Break-even rates derived from inflation-linked securities markets are increasingly used as indicators of inflation expectations. However, since break-even rates reflect both expected inflation and risk premia that compensate investors for inflation risk, the identification and quantification of such premia are important. Building a dynamic term structure model based on an explicit structural macroeconomic framework, Peter Hördahl of the BIS estimates inflation risk premia in the United States and the euro area. He finds that inflation risk premia have been relatively small but positive over the past decade, and have exhibited an increasing pattern with respect to maturity for the euro area and a flatter one for the United States. Mr Hördahl also finds that inflation risk premia tend to vary over time, mainly in response to fluctuations in economic growth and inflation.
The depth and breadth of money markets in Asia have improved significantly over the past decade, yet many are still characterised by segmentation and a low degree of cross-border integration. In their overview of the development of money markets in Asia, Mico Loretan and Philip Wooldridge of the BIS find that the underdevelopment of Asia's money markets actually worked to the region's advantage during the recent turmoil by insulating it to some degree from the shocks that disrupted more developed money markets. Nonetheless, the turmoil provides authorities and market participants in Asia with an opportunity to learn from experiences elsewhere in their efforts to realise the full benefits offered by well functioning money markets.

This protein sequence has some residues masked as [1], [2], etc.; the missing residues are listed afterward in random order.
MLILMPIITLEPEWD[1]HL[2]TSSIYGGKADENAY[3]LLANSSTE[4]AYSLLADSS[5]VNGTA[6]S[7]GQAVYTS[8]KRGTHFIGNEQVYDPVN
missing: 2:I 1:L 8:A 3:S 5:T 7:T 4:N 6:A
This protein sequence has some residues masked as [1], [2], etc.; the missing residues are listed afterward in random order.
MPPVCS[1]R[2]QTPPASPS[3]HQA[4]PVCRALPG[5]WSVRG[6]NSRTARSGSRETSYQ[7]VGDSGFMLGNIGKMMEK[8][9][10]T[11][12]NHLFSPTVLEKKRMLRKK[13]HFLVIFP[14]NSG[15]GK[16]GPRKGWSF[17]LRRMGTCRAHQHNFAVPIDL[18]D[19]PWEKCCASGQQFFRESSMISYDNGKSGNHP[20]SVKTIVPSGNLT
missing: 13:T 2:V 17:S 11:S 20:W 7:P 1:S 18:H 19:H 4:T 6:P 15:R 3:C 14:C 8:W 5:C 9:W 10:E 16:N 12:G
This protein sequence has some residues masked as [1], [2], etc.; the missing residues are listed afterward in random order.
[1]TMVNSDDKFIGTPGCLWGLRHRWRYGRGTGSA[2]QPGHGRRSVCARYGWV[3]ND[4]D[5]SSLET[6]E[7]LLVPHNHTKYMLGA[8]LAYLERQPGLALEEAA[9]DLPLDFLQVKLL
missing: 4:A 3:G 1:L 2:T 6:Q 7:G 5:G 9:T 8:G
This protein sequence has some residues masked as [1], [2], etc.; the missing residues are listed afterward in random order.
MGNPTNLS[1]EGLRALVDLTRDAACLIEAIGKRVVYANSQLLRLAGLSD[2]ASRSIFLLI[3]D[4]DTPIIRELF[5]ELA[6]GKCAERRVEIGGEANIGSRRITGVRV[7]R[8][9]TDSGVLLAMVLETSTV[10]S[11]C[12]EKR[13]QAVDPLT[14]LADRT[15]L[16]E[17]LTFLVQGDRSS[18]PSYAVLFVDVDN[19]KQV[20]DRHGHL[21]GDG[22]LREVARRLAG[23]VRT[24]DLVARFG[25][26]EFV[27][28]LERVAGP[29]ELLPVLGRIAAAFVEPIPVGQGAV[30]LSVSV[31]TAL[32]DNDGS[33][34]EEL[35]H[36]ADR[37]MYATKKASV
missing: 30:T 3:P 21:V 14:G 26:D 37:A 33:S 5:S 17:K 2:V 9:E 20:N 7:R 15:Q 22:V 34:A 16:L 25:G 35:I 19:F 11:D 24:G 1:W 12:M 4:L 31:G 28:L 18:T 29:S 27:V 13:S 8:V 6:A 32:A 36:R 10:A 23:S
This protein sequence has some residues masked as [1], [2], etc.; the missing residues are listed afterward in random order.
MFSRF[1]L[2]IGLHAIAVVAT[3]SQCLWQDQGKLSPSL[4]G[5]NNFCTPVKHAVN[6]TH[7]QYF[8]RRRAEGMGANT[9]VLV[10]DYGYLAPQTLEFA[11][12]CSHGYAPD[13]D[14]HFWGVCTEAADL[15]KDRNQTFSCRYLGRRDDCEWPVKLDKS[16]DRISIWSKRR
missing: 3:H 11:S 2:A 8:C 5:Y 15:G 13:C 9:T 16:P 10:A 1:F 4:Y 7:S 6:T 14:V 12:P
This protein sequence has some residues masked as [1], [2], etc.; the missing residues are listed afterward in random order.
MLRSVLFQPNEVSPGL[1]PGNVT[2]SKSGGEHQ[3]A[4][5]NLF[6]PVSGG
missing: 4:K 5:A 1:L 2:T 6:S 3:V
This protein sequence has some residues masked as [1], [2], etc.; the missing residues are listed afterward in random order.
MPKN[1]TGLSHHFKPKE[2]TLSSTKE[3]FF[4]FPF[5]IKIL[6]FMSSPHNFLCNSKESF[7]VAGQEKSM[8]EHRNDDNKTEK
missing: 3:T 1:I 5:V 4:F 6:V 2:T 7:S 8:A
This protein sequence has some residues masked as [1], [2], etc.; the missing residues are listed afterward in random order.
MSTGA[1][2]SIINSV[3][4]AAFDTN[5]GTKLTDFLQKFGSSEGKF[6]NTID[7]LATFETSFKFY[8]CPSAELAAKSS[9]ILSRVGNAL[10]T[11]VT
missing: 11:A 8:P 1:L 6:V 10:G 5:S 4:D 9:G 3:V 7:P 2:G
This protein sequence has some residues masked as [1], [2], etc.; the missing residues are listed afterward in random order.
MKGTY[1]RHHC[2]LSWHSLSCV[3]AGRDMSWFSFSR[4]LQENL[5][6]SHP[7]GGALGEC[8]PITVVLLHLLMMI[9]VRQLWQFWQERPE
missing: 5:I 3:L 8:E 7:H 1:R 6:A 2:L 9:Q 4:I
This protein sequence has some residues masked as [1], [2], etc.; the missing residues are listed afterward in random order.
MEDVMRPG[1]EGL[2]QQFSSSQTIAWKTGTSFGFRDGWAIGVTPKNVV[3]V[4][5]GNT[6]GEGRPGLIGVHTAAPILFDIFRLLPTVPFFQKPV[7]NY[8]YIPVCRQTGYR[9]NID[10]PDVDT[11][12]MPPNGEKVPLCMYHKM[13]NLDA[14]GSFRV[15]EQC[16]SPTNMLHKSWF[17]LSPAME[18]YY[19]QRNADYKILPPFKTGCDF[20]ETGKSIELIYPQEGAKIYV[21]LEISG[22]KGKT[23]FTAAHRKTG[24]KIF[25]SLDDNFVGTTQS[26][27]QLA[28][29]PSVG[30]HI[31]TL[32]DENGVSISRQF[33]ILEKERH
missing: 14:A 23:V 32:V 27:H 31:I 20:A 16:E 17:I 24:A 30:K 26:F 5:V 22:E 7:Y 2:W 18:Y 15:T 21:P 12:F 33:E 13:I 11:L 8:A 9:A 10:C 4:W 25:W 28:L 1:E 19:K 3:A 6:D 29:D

Much progress has been made in reducing settlement risk in foreign exchange markets, particularly since the establishment of a specialised settlement institution (CLS Bank) in 2002. In his special feature, Robert Lindley of the BIS examines the results of a survey carried out in 2006 for the Committee on Payment and Settlement Systems (CPSS) by 27 central banks. FX settlement exposures are sometimes still significantly large and not always well managed. The author concludes that it is particularly important that prudential regulators promote effective management of the risk by market participants.
ABX indices, which are based on credit derivatives written on mortgage-backed securities, have become a key barometer of subprime mortgage market conditions during the recent financial crisis. After providing a brief overview of ABX indices and how they work, Ingo Fender of the BIS and Martin Scheicher of the ECB apply regression analysis to investigate the relationship between observed index returns and proxies of default risk, interest rates, market liquidity and risk appetite. The authors conclude that declining risk appetite and heightened concerns about market illiquidity have provided a sizeable contribution to the observed collapse in ABX prices since the summer of 2007.
1The period covered in the Overview is from end-May 2008 to 22 August 2008.